Unmanned drones equipped with thermal imaging cameras could save dolphins, according to a new scientific study out of NZ and the UK. According to the study, the endangered Maui and Hector's dolphins in New Zealand and other marine mammal species around the world could be saved from caught up accidentally when fishing for other species. The successful study proved aerial thermal detection and identification of Maui and Hector's dolphins, and other marine mammals would be possible from both manned and unmanned aircraft and could be used on drones. Martin Stanley from Ocean Life Survey, who led the study, has designed and developed an unmanned remotely operated thermal imaging drone system that can be used for marine mammal study and protection. The thermal drone system can be operated from vessels such as fishing boats to provide real-time detection of and protection to marine mammals.
Thermal Imaging sensors are commonly referred to terminology such as thermal camera, temperature camera, heat vision camera, infrared camera, thermal imaging sensor, heat signature camera, and even thermal heat vision sensor. In this post we will refer to this type of imaging as infrared or thermal imaging. Infrared energy is generated by the vibration of atoms and molecules. The higher the temperature of an object, the faster its molecules and atoms move. This movement is emitted as infrared radiation which our eyes cannot see but our skin can feel. Thermal imaging is the use of a special infrared camera sensors to illuminate a spectrum of light invisible to the naked eye.
Drone company DJI is expanding its efforts in the commercial sector with a new thermal imaging camera and a payload software development kit (SDK) that will allow startups and developers to integrate custom gear onto DJI drones. The Zenmuse XT2 thermal imaging camera, developed as part of an ongoing partnership with FLIR Systems, builds upon the original Zenmuse XT which was released in 2015. Side-by-side visual and thermal imaging sensors have been designed with emergency services and disaster recovery in mind, allowing operators to capture heat signatures otherwise invisible to the naked eye. QuickTrack mode centers the camera on a selected area, while HeatTrack automatically detects the hottest object in view. The on-board Temp Alarm interprets thermal data in real-time, alerting drone operators if an object exceeds critical thresholds.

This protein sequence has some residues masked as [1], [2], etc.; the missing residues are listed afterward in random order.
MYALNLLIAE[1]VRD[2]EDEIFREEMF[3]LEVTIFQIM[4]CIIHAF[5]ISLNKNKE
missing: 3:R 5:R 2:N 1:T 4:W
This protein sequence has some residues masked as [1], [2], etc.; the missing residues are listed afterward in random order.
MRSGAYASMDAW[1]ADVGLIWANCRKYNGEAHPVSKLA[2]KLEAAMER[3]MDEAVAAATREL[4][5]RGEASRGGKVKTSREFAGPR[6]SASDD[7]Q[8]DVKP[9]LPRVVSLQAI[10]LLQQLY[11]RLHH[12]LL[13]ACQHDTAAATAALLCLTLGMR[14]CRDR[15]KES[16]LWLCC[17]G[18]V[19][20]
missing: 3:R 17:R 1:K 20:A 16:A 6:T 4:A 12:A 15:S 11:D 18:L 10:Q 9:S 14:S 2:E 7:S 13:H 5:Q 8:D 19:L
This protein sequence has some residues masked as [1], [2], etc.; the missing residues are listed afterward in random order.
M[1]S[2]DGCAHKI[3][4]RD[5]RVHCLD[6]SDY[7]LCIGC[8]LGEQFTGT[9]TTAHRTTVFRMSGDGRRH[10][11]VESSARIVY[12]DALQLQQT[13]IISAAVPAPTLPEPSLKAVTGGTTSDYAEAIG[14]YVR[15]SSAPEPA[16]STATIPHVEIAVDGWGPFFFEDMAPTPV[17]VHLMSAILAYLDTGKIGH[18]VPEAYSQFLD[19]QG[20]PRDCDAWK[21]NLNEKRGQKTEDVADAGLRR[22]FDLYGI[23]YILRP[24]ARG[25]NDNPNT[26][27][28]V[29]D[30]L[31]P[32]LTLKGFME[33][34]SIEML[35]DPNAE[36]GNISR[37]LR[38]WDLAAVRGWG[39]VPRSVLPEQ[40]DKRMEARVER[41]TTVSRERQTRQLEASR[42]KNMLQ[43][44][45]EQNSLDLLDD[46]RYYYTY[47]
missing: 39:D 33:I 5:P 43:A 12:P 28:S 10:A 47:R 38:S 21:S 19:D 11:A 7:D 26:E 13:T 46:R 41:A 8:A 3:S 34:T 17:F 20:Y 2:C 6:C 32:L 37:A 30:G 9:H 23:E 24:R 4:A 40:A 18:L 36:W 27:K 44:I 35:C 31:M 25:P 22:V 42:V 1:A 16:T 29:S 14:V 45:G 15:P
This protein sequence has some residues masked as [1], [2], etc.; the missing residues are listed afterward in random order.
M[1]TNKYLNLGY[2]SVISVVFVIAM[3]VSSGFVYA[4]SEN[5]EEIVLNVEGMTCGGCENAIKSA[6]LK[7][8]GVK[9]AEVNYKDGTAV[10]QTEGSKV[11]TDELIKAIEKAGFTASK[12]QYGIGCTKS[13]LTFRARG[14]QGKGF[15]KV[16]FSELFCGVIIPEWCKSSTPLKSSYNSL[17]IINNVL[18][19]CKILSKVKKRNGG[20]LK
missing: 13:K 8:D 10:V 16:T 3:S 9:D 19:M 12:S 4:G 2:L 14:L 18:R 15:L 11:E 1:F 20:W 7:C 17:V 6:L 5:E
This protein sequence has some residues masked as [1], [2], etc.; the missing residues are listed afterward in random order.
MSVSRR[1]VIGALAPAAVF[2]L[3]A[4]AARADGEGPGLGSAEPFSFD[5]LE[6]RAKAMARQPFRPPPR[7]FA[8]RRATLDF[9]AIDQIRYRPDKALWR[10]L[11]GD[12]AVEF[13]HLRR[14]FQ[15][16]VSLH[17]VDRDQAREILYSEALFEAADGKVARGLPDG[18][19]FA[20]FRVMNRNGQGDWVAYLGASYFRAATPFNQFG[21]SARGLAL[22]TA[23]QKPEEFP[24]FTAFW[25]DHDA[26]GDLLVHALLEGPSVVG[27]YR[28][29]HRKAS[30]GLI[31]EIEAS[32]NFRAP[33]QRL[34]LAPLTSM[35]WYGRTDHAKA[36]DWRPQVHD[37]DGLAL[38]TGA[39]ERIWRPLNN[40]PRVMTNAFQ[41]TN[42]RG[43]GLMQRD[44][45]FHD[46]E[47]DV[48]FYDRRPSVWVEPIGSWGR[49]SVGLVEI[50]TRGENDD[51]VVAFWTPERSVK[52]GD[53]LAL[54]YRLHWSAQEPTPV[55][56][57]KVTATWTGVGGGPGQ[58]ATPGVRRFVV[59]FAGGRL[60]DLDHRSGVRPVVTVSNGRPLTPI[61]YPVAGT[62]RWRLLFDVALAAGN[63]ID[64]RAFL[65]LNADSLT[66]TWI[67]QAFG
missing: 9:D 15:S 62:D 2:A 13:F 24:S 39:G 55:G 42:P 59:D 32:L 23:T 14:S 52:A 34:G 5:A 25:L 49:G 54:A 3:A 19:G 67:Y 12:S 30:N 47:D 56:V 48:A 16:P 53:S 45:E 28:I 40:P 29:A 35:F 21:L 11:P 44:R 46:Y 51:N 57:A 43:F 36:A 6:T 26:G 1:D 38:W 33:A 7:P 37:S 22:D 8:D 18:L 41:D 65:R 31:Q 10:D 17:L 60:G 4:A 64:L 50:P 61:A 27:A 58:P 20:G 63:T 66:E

Farmers are using high-tech thermal imaging on their phones to help them locate lost lambs at night. On average 15 per cent of lambs on British farms are lost due to predators or health complications after being separated from their mothers. For many farmers, reducing these losses has been a massive challenge. Now thermal imaging technology on a smartphone can help them locate lost and vulnerable members of the flock - even if it's in the dead of night. Farmers are using high-tech thermal imaging on their phones to help them locate lost lambs at night (pictured).